Here's the implementation of brainjam's suggestion. (It works with my constraints that the difference between the lines is guaranteed to be small enough that there's no need to normalize anything.)

CGFloat angleBetweenLinesInRad(CGPoint line1Start, CGPoint line1End, CGPoint line2Start, CGPoint line2End) {
    CGFloat a = line1End.x - line1Start.x;
    CGFloat b = line1End.y - line1Start.y;
    CGFloat c = line2End.x - line2Start.x;
    CGFloat d = line2End.y - line2Start.y;

    CGFloat atanA = atan2(a, b);
    CGFloat atanB = atan2(c, d);

    return atanA - atanB;
}

I like that it's concise. Would the vector version be more concise?

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2  
In my opinion, this should be the accepted answer. –  Emil Jul 24 '10 at 11:29
1  
I accepted brainjam's answer since I really asked for the algorithm, and in general I don't like accepting my own answers especially if it's a derivative of another answer, I like to give credit. –  Jaanus Jul 24 '10 at 22:23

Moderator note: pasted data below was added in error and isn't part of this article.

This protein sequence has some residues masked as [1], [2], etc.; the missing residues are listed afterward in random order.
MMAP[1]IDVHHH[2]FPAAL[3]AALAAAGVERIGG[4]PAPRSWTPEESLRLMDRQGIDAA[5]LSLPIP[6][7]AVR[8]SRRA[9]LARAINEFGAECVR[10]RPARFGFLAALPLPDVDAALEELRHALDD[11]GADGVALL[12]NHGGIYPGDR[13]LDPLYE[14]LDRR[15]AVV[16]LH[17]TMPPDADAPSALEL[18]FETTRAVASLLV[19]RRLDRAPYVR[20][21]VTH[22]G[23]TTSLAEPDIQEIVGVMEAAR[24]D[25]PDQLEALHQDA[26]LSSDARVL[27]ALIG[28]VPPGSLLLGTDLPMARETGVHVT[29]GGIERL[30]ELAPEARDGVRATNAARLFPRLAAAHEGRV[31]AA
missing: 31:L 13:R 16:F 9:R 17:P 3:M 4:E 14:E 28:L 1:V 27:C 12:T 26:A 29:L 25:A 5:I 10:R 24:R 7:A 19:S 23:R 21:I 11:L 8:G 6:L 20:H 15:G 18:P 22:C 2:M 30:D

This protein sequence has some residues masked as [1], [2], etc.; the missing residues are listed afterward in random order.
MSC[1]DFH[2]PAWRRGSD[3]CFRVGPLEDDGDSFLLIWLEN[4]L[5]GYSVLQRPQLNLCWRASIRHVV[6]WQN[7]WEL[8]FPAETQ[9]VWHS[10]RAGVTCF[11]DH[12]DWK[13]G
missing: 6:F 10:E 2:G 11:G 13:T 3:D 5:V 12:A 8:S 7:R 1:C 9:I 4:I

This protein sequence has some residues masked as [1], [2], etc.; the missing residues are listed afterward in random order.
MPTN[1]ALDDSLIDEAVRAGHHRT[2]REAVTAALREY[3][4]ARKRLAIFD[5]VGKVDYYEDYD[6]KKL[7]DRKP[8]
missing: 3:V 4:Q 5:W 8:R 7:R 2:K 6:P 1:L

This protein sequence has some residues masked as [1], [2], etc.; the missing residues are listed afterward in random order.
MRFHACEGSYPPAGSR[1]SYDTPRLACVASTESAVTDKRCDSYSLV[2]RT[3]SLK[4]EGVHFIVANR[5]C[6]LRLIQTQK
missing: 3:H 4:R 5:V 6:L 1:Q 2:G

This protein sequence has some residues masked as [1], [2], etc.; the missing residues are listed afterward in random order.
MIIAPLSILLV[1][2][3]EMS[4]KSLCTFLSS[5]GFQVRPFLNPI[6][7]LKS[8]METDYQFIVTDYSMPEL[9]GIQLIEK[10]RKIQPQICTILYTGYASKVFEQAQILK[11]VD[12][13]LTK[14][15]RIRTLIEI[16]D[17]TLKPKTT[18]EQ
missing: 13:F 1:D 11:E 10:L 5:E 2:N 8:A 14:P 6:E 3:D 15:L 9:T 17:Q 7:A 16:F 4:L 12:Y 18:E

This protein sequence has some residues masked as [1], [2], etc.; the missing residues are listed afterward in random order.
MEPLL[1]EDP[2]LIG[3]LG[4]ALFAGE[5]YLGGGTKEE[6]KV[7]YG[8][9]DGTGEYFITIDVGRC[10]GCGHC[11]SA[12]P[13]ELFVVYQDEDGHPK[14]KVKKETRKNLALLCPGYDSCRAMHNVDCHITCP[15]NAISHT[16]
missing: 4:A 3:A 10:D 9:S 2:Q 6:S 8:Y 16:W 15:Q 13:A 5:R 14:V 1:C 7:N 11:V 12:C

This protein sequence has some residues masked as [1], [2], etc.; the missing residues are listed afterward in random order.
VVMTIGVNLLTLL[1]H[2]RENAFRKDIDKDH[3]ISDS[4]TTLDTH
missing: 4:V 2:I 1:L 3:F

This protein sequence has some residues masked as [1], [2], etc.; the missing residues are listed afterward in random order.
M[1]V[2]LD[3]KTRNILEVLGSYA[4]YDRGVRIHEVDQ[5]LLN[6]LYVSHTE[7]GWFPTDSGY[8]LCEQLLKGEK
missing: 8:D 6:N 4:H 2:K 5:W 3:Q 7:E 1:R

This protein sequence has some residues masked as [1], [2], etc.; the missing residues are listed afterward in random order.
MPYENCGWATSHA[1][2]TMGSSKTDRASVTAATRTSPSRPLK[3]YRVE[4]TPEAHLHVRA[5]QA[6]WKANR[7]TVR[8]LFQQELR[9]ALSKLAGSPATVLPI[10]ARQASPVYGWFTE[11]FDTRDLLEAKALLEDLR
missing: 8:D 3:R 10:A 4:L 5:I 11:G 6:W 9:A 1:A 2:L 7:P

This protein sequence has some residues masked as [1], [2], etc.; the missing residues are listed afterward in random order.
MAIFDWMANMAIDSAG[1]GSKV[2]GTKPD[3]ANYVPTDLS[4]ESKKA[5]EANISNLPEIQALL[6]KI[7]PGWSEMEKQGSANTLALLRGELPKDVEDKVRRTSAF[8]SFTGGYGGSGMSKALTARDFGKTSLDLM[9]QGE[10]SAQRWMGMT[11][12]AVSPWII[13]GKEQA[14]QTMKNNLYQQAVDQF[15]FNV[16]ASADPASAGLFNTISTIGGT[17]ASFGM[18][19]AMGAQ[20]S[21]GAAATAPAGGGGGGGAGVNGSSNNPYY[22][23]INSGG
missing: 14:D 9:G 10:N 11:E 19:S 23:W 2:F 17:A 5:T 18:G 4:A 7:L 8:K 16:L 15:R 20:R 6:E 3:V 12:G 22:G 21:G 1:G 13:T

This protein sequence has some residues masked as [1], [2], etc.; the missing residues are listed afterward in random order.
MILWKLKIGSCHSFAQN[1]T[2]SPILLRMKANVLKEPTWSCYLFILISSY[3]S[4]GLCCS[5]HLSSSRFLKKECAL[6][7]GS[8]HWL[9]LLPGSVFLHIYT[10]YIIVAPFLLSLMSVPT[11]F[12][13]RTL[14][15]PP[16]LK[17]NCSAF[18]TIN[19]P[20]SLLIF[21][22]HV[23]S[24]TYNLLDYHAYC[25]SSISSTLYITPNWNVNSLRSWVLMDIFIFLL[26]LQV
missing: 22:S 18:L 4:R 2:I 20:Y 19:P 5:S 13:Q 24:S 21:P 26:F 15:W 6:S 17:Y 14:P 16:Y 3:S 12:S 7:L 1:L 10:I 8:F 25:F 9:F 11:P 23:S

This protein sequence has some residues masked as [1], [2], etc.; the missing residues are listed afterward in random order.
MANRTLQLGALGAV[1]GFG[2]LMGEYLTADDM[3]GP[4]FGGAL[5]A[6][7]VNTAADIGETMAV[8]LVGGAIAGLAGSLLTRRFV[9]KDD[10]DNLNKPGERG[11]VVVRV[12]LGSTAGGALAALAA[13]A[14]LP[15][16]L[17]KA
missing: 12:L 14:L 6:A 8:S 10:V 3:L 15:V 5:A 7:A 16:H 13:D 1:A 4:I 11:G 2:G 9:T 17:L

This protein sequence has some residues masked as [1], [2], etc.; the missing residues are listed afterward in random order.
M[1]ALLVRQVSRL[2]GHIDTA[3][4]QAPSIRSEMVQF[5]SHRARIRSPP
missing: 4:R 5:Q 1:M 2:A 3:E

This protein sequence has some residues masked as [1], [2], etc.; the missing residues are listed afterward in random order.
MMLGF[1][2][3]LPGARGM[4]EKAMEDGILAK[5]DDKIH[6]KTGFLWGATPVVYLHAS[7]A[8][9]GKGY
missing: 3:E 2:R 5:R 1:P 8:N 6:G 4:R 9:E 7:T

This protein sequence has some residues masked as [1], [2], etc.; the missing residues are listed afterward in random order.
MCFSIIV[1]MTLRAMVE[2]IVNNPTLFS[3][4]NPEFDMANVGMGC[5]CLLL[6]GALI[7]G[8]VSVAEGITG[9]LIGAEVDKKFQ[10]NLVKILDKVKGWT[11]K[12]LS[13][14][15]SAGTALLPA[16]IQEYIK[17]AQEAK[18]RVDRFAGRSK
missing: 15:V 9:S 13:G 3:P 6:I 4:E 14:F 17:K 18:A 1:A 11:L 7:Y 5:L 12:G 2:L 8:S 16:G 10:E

+1 This is ingenious! Saved me hours worth of geometric calculations and debugging! –  K Mehta Nov 4 '12 at 5:16

This is an easy problem involving 2D vectors. The sine of the angle between two vectors is related to the cross-product between the two vectors. And "above" or "below" is determined by the sign of the vector that's produced by the cross-product: if you cross two vectors A and B, and the cross-product produced is positive, then A is "below" B; if it's negative, A is "above" B. See Mathworld for details.

Here's how I might code it in Java:

package cruft;

import java.text.DecimalFormat;
import java.text.NumberFormat;

/**
 * VectorUtils
 * User: Michael
 * Date: Apr 18, 2010
 * Time: 4:12:45 PM
 */
public class VectorUtils
{
    private static final int DEFAULT_DIMENSIONS = 3;
    private static final NumberFormat DEFAULT_FORMAT = new DecimalFormat("0.###");

    public static void main(String[] args)
    {
        double [] a = { 1.0, 0.0, 0.0 };
        double [] b = { 0.0, 1.0, 0.0 };

        double [] c = VectorUtils.crossProduct(a, b);

        System.out.println(VectorUtils.toString(c));
    }

    public static double [] crossProduct(double [] a, double [] b)
    {
        assert ((a != null) && (a.length >= DEFAULT_DIMENSIONS ) && (b != null) && (b.length >= DEFAULT_DIMENSIONS));

        double [] c = new double[DEFAULT_DIMENSIONS];

        c[0] = +a[1]*b[2] - a[2]*b[1];
        c[1] = +a[2]*b[0] - a[0]*b[2];
        c[2] = +a[0]*b[1] - a[1]*b[0];

        return c;
    }

    public static String toString(double [] a)
    {
        StringBuilder builder = new StringBuilder(128);

        builder.append("{ ");

        for (double c : a)
        {
            builder.append(DEFAULT_FORMAT.format(c)).append(' ');
        }

        builder.append("}");

        return builder.toString();